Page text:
November 24, 2011 / 12:07 PM / 8 years ago

Bleak exports send UK factory orders tumbling

LONDON (Reuters) - British factory orders fell at their fastest pace in over a year in November due to a slump in euro zone export demand, the CBI’s monthly industrial trends survey showed on Thursday.

The Confederation of British Industry survey’s total order book balance fell to -19 this month from -18 in October, just below expectations of a reading of -18 and the lowest reading since October 2010.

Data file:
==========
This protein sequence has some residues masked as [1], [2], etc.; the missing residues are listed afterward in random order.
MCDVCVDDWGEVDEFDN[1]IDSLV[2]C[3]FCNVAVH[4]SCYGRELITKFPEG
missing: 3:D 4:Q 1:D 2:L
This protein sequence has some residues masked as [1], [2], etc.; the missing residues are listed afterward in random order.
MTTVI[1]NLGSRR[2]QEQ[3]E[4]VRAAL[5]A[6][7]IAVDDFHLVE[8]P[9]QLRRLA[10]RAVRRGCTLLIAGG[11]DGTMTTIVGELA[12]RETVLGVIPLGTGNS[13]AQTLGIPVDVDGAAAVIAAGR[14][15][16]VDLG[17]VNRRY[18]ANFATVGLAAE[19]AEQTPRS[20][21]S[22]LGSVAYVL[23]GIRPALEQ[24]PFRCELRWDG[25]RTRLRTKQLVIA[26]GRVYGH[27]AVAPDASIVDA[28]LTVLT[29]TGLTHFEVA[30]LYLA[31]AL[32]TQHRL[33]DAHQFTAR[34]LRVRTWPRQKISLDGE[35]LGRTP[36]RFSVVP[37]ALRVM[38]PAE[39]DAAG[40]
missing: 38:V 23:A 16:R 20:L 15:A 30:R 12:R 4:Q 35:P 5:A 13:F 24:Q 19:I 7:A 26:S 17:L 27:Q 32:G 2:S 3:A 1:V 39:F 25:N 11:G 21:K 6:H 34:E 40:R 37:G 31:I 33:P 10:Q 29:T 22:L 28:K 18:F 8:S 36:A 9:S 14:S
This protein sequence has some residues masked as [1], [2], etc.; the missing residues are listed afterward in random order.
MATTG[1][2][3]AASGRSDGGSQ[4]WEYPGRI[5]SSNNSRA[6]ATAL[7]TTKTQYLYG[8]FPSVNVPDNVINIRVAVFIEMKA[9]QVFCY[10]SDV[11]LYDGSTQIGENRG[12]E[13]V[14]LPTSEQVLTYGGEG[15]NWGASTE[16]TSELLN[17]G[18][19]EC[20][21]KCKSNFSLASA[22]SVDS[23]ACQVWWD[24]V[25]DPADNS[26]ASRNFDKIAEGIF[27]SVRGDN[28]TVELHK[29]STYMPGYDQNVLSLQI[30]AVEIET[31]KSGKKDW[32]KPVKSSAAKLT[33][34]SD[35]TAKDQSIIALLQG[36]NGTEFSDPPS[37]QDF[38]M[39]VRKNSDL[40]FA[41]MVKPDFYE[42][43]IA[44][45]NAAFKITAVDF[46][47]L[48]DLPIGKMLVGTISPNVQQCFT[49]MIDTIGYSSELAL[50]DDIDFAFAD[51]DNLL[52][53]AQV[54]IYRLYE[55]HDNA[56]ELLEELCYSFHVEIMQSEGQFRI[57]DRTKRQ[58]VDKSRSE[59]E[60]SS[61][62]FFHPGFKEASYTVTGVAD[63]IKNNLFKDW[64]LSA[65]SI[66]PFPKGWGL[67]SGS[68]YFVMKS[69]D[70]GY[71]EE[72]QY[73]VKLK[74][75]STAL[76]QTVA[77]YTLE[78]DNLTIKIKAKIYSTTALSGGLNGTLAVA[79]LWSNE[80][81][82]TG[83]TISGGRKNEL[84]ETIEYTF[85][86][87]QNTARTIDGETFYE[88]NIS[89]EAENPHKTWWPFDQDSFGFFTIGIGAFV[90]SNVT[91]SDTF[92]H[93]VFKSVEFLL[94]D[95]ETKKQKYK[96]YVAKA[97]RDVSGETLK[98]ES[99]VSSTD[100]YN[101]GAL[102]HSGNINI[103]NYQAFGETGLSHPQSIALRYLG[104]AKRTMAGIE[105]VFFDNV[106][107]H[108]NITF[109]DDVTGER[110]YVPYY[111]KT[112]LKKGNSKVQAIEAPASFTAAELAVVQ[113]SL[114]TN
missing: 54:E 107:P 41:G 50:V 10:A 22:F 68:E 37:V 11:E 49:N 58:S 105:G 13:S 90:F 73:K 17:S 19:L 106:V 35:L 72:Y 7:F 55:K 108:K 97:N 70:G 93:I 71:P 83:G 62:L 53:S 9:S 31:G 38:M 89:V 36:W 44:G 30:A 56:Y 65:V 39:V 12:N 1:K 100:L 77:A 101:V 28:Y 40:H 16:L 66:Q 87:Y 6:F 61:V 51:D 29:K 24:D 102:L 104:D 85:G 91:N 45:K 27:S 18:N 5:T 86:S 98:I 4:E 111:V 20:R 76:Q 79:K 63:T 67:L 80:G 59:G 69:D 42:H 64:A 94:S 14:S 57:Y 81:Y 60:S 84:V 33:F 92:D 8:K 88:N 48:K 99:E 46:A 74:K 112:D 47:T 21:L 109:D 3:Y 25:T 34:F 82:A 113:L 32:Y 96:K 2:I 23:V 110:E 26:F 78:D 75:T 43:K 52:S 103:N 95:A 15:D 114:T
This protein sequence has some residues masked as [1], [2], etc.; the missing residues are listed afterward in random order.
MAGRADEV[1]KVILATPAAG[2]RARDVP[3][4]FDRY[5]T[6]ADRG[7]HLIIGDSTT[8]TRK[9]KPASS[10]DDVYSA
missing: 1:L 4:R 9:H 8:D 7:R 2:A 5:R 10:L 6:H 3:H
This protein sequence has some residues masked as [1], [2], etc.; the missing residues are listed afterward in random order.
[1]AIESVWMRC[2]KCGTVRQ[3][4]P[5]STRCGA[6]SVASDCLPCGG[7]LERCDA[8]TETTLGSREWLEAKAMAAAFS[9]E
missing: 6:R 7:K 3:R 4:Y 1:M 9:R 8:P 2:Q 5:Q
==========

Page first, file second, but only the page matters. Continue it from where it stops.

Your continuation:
The export order book balance fell to -31 from -14, its lowest reading since January 2010, while expectations remained weak, at -8 versus October’s figure of -11.

“Developments in the euro zone, and their impact on prospects for our major trading partners, are clearly hitting the UK manufacturing sector,” said CBI chief economic advisor Ian McCafferty.

“In response to weaker demand, firms still expect to cut back on production. With heightened uncertainty over global prospects and business confidence falling sharply, it is very possible that factories will see production slowing further in the near term.”

Reporting by Olesya Dmitracova, writing by David Milliken

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